At an evidentiary hearing, two witnesses testified that in 1991, the complainant had admitted that her rape claim as false and that a detective pressured her to testify. Two other witnesses—who would have testified at Perry’s trial if called—said they would have said that the complainant lived with Perry in 1988—contrary to her trial testimony. In addition, another witness testified that the woman had falsely accused him of rape in the past.

Perry’s trial defense attorney said that he attempted to withdraw on the opening day of trial because, when he told Perry that he was not ready because some of the defense witnesses had not been contacted, Perry tried to fire him. He admitted that he had not contacted all the witnesses that Perry told him about who were willing to testify for Perry.

At the conclusion of the hearing, the motion for a new trial was denied. However, in July 1994, the Michigan Court of Appeals reversed the convictions and ordered a new trial.

The court said that the trial prosecutor had improperly cross-examined Perry with facts that were not in evidence, and later argued to the jury that those facts that were not in evidence showed that Perry was not telling the truth.

As an example, the prosecutor attacked Perry for testifying that he left the Vic Tanny Gym at 9:30 p.m., just before it closed at 10 p.m. “What if I told you that we just called Vic Tanny’s and they told us on Saturdays for as long as they remember, they close at 6:00—what would you have to say about that? Other than someone is lying and I don’t think it’s Vic Tanny’s?”

When Perry did not respond, the prosecutor said, “I don’t think you have anything to say, other than you are lying to (the jury).”

The prosecutor later claimed that a detective went to the house where Perry said he lived at the time and that it was on a different side of the street than Perry said it was. In addition, the prosecutor referred to sworn affidavits but never presented the affidavits or the persons who had signed the statements.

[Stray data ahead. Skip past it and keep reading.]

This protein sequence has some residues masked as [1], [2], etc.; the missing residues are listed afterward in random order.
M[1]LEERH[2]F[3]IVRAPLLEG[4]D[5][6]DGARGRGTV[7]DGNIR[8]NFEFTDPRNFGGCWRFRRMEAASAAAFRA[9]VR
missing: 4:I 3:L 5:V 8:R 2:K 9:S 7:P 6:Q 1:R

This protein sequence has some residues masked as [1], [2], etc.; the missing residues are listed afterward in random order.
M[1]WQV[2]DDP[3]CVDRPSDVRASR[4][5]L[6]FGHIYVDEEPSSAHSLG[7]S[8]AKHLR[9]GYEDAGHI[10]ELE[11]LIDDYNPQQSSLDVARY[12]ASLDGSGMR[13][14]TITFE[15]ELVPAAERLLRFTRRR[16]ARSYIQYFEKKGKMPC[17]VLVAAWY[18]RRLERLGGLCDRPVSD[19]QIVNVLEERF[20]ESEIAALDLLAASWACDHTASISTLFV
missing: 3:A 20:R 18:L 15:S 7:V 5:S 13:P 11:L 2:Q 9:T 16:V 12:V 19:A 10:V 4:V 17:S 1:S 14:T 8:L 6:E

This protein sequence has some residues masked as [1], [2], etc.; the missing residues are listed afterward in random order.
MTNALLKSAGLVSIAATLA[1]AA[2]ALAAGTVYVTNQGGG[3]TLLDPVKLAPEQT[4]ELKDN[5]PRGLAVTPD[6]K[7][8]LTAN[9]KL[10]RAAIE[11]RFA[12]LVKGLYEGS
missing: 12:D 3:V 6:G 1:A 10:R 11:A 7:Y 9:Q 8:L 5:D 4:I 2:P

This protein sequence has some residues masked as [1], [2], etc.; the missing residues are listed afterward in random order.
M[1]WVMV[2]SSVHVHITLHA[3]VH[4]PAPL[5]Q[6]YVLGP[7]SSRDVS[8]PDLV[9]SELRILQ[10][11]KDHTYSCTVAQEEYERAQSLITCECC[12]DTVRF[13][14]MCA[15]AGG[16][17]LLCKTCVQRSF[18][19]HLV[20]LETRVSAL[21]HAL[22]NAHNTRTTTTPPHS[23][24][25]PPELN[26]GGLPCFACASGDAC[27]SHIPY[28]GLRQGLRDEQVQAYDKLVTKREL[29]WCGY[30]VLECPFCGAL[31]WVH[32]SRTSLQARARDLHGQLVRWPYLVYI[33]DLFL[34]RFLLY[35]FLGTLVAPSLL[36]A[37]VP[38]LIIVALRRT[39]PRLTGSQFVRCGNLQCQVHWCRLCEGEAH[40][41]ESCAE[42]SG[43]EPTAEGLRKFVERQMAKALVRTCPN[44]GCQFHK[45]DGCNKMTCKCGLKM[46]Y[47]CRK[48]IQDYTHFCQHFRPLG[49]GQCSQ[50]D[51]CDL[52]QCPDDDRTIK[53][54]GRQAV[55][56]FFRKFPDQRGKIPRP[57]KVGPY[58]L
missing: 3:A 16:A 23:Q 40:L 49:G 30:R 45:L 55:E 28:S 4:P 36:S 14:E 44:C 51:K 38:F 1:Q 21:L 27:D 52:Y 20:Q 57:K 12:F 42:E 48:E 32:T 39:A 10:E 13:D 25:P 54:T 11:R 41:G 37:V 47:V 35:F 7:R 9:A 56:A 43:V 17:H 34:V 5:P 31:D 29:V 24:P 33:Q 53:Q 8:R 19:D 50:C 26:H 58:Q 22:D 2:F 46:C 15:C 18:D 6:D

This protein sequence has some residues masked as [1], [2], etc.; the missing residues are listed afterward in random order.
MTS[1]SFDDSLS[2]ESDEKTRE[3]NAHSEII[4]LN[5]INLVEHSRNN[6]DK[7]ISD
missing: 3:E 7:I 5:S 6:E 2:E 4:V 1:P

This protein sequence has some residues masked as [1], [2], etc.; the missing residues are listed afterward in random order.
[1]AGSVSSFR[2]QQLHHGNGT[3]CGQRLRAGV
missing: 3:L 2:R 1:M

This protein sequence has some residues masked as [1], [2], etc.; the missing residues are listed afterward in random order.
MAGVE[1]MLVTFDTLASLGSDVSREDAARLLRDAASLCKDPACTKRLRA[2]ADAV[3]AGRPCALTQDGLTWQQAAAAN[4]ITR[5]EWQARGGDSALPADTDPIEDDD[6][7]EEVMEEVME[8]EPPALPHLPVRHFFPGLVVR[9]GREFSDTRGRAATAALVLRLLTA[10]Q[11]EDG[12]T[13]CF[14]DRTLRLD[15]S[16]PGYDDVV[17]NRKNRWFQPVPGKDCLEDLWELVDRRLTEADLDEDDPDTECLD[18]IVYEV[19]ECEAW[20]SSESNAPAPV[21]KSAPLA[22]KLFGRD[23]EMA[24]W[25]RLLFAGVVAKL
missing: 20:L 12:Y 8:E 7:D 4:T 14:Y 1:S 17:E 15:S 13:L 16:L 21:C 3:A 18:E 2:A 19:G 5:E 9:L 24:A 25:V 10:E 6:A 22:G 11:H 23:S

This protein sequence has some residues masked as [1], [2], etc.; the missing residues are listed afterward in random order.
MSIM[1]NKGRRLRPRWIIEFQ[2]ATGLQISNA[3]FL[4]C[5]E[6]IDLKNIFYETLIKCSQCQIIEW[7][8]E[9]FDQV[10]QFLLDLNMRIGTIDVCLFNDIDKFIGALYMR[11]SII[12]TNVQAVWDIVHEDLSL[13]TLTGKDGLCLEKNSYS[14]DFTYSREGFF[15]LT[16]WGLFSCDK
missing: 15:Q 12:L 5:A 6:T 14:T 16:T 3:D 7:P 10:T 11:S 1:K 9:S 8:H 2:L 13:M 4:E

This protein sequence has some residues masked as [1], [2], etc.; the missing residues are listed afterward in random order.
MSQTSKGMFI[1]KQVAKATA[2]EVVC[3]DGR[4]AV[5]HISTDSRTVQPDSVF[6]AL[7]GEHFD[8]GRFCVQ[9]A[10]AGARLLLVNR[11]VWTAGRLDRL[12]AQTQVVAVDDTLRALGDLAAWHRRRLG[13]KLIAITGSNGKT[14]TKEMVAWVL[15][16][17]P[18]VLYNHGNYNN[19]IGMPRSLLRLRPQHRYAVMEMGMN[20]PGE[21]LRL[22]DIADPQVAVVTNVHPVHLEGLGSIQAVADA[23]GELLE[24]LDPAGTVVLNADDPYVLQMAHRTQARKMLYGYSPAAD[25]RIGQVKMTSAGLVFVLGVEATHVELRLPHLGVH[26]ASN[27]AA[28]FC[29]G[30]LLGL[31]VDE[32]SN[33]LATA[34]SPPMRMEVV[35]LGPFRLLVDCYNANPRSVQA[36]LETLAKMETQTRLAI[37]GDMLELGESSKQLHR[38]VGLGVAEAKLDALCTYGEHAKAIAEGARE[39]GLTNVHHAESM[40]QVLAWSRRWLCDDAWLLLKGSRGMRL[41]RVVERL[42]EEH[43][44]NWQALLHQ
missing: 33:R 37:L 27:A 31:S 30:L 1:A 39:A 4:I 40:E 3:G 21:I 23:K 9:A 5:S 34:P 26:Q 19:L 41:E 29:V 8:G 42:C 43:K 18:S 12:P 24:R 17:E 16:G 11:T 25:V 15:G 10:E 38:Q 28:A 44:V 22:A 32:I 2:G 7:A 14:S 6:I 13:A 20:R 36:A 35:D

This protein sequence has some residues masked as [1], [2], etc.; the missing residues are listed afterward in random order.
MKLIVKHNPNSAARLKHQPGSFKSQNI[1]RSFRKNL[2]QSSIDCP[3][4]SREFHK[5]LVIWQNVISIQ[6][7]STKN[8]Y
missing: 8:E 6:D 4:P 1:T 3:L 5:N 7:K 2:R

The appeals court noted that the prosecutor did not present testimony from the detective or anyone who called Vic Tanny’s gym. And during closing argument, the prosecutor said that Perry was “lying through his teeth.”

The prosecutor mocked and ridiculed Perry, at one point suggesting that his nickname “The Bopper” was the result of violent behavior, although Perry said he was given the nickname as a toddler because he jumped up and down so much in his crib. The prosecutor referred to the complainant as “the little trollop that she is” to suggest that was how Perry considered her.

The appeals court cited other instances of improper comments by the prosecutor and noted that Perry’s defense attorney failed to object to them or to the prosecutor’s improper closing argument.

The court said that Perry’s credibility was “unquestionably compromised” by the prosecutor’s “unsupported evidence.” The court also said it was troubled by “the prosecutor’s consistent tendency toward mockery and ridicule, if not invective.” The court concluded that the “prosecutor’s misconduct denied defendant his right to cross-examination and to a fair trial” and that Perry’s defense attorney “committed prejudicial error in failing to object to the prosecutor’s actions.”

On February 3, 1995, Perry was released on bond pending a retrial. On June 28, 1996, a jury, after hearing from Perry’s witnesses, acquitted him on all of the charges.

In May 2018, Perry filed a claim for compensation from the state of Michigan.The claim was denied.

– Maurice Possley

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Posting Date: 4/29/2020
Last Updated: 1/10/2023
Most Serious Crime:Sexual Assault
Additional Convictions:
Reported Crime Date:1990
Sentence:20 to 40 years
Age at the date of reported crime:29
Contributing Factors:Perjury or False Accusation, Official Misconduct, Inadequate Legal Defense
Did DNA evidence contribute to the exoneration?:No